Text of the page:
Tuesday, March 18, 2003

Prospect of short war boosts stocks for 4th day

By Amy Baldwin
The Associated Press
and The Cincinnati Enquirer

NEW YORK - The growing likelihood of war with Iraq sent stocks rallying for a fourth straight session Monday, as investors became confident the United States would prevail in a short-lived conflict.

The Dow Jones Industrial Average surged more than 280 points, catapulting itself to a four-day gain of more than 600 points.

"With (the Iraq) resolution at hand, investors returned to stocks across the board today," Peter A. Sorrentino, Bartlett & Co., Cincinnati, said.

Investors who had feared that war would threaten the economy are increasingly optimistic about the outcome of a conflict with Iraq.

"Stocks moved up sharply this morning and continued their advance throughout the day on heavy volume," Jim Russell, director of core equity strategy, Fifth Third Bank in Cincinnati, said. "That's a positive sign, but I think the market may be discounting a swift end to any military conflict, and that's far from certain at this point."

A brief war "allows businesses to stop waiting and watching and get back to spending and hiring. And it allows consumers to get back to spending. ... (It) should put the shaky (economic) recovery back on more solid footing," said Joseph Keating, chief investment officer at AmSouth Asset Management in Birmingham, Ala.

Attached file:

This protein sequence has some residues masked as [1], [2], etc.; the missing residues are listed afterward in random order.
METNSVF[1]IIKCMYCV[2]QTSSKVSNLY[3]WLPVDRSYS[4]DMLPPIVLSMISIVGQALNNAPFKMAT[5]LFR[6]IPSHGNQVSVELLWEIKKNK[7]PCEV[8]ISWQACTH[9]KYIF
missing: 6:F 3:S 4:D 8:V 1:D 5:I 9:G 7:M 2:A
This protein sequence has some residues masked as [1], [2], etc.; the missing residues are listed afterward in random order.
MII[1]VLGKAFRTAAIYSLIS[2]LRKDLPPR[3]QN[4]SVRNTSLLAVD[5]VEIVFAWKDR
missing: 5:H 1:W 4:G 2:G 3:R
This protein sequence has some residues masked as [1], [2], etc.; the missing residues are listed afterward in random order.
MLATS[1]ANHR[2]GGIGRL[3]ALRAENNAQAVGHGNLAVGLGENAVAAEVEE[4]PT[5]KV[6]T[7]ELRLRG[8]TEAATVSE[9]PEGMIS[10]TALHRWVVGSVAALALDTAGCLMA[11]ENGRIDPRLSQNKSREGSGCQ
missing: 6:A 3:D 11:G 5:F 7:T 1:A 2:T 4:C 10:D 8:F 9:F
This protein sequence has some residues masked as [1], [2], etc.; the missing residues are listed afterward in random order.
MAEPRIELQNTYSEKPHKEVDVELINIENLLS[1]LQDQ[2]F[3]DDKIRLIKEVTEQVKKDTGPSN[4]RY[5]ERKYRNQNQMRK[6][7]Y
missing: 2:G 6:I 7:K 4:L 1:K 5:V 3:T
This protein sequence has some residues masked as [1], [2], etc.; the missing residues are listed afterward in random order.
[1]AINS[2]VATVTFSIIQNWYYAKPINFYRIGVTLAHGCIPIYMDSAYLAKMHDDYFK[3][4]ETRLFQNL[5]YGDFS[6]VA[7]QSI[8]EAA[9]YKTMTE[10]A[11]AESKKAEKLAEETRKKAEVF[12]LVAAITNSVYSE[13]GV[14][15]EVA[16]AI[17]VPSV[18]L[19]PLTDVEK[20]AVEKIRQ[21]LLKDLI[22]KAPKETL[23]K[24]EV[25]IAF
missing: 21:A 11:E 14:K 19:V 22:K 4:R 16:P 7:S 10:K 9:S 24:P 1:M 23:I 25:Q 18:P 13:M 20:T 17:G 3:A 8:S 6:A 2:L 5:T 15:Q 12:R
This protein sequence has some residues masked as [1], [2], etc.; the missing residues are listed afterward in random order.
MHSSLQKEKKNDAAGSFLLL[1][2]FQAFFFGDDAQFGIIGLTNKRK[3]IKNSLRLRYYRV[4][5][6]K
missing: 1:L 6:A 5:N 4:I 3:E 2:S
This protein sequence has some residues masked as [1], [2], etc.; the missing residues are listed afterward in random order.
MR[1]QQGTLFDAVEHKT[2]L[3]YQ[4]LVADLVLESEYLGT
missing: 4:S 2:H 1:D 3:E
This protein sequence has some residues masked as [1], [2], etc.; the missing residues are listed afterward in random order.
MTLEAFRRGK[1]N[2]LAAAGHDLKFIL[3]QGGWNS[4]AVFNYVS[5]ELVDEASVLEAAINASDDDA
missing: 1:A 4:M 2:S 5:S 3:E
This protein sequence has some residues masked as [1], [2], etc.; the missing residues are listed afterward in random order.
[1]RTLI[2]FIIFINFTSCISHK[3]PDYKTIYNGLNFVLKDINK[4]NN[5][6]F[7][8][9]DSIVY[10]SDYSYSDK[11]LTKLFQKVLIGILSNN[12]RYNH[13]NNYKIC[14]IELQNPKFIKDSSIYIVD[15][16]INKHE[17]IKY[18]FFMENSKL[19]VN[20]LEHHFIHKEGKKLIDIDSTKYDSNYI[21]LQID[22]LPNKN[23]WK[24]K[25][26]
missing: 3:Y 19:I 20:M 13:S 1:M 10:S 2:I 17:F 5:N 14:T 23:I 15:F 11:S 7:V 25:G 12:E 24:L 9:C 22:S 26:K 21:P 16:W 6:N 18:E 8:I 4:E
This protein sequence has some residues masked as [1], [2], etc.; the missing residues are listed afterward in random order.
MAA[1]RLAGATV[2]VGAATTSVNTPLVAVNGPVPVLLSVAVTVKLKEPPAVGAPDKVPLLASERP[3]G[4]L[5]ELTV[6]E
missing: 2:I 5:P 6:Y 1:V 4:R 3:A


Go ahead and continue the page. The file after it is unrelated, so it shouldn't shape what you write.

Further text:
However, analysts say stocks can't sustain a meaningful advance until the situation with Iraq becomes more clear.

The Dow was up 282.21, or 3.6 percent, at 8141.92. The Dow has climbed 617.86 in four days, allowing it Monday to close above the 8,000 level for the first time in nearly a month.

The broader market also rallied sharply higher. The Nasdaq Composite Index jumped 51.94, or 3.9 percent, to 1,392.27. The Standard & Poor's 500 index rose 29.52, or 3.5 percent, to 862.79.

While war worries have depressed the market for months, investors in recent sessions have been buying on the belief that there will be a rally after a war begins. That has been the market's pattern in past conflicts, including the Gulf War in 1991.

"We are getting closer and closer to some sort of conclusive event, and people are trying to position themselves for that," said Brian Belski, fundamental market strategist at US Bancorp Piper Jaffray.

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